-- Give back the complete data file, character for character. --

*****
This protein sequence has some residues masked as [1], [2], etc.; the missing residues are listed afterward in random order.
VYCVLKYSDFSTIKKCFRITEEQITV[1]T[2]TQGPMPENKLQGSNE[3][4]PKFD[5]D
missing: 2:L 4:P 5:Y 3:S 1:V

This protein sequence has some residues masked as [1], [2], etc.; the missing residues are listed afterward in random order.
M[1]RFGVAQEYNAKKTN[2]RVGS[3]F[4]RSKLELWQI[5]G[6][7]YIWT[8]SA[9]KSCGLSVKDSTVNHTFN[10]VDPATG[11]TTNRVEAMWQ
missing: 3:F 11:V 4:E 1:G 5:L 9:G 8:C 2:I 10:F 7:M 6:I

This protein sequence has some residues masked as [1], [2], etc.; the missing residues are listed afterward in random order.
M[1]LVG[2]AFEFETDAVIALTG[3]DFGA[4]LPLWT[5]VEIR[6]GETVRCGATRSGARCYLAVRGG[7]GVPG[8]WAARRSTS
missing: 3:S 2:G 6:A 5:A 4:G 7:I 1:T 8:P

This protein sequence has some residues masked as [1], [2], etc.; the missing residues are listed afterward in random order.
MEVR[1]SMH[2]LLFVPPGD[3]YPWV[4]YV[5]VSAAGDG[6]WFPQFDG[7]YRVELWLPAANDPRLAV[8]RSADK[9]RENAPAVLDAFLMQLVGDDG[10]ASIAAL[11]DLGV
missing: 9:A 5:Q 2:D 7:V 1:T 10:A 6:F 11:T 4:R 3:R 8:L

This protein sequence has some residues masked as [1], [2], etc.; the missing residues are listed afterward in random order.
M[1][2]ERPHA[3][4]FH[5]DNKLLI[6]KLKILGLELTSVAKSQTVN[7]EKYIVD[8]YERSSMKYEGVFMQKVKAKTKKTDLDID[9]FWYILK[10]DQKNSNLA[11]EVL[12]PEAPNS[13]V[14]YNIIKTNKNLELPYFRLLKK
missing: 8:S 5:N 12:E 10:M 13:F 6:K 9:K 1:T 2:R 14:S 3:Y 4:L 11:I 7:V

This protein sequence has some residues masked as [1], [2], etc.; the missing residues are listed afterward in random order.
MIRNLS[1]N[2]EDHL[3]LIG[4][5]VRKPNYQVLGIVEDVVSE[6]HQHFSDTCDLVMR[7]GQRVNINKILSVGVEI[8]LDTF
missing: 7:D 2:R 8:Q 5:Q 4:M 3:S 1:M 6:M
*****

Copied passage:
This protein sequence has some residues masked as [1], [2], etc.; the missing residues are listed afterward in random order.
VYCVLKYSDFSTIKKCFRITEEQITV[1]T[2]TQGPMPENKLQGSNE[3][4]PKFD[5]D
missing: 2:L 4:P 5:Y 3:S 1:V

This protein sequence has some residues masked as [1], [2], etc.; the missing residues are listed afterward in random order.
M[1]RFGVAQEYNAKKTN[2]RVGS[3]F[4]RSKLELWQI[5]G[6][7]YIWT[8]SA[9]KSCGLSVKDSTVNHTFN[10]VDPATG[11]TTNRVEAMWQ
missing: 3:F 11:V 4:E 1:G 5:L 9:G 8:C 2:I 10:F 7:M 6:I

This protein sequence has some residues masked as [1], [2], etc.; the missing residues are listed afterward in random order.
M[1]LVG[2]AFEFETDAVIALTG[3]DFGA[4]LPLWT[5]VEIR[6]GETVRCGATRSGARCYLAVRGG[7]GVPG[8]WAARRSTS
missing: 3:S 2:G 6:A 5:A 4:G 7:I 1:T 8:P

This protein sequence has some residues masked as [1], [2], etc.; the missing residues are listed afterward in random order.
MEVR[1]SMH[2]LLFVPPGD[3]YPWV[4]YV[5]VSAAGDG[6]WFPQFDG[7]YRVELWLPAANDPRLAV[8]RSADK[9]RENAPAVLDAFLMQLVGDDG[10]ASIAAL[11]DLGV
missing: 9:A 5:Q 2:D 7:V 1:T 10:A 6:F 11:T 4:R 3:R 8:L

This protein sequence has some residues masked as [1], [2], etc.; the missing residues are listed afterward in random order.
M[1][2]ERPHA[3][4]FH[5]DNKLLI[6]KLKILGLELTSVAKSQTVN[7]EKYIVD[8]YERSSMKYEGVFMQKVKAKTKKTDLDID[9]FWYILK[10]DQKNSNLA[11]EVL[12]PEAPNS[13]V[14]YNIIKTNKNLELPYFRLLKK
missing: 8:S 5:N 12:E 10:M 13:F 6:K 9:K 1:T 2:R 14:S 3:Y 4:L 11:I 7:V

This protein sequence has some residues masked as [1], [2], etc.; the missing residues are listed afterward in random order.
MIRNLS[1]N[2]EDHL[3]LIG[4][5]VRKPNYQVLGIVEDVVSE[6]HQHFSDTCDLVMR[7]GQRVNINKILSVGVEI[8]LDTF
missing: 7:D 2:R 8:Q 5:Q 4:M 3:S 1:M 6:M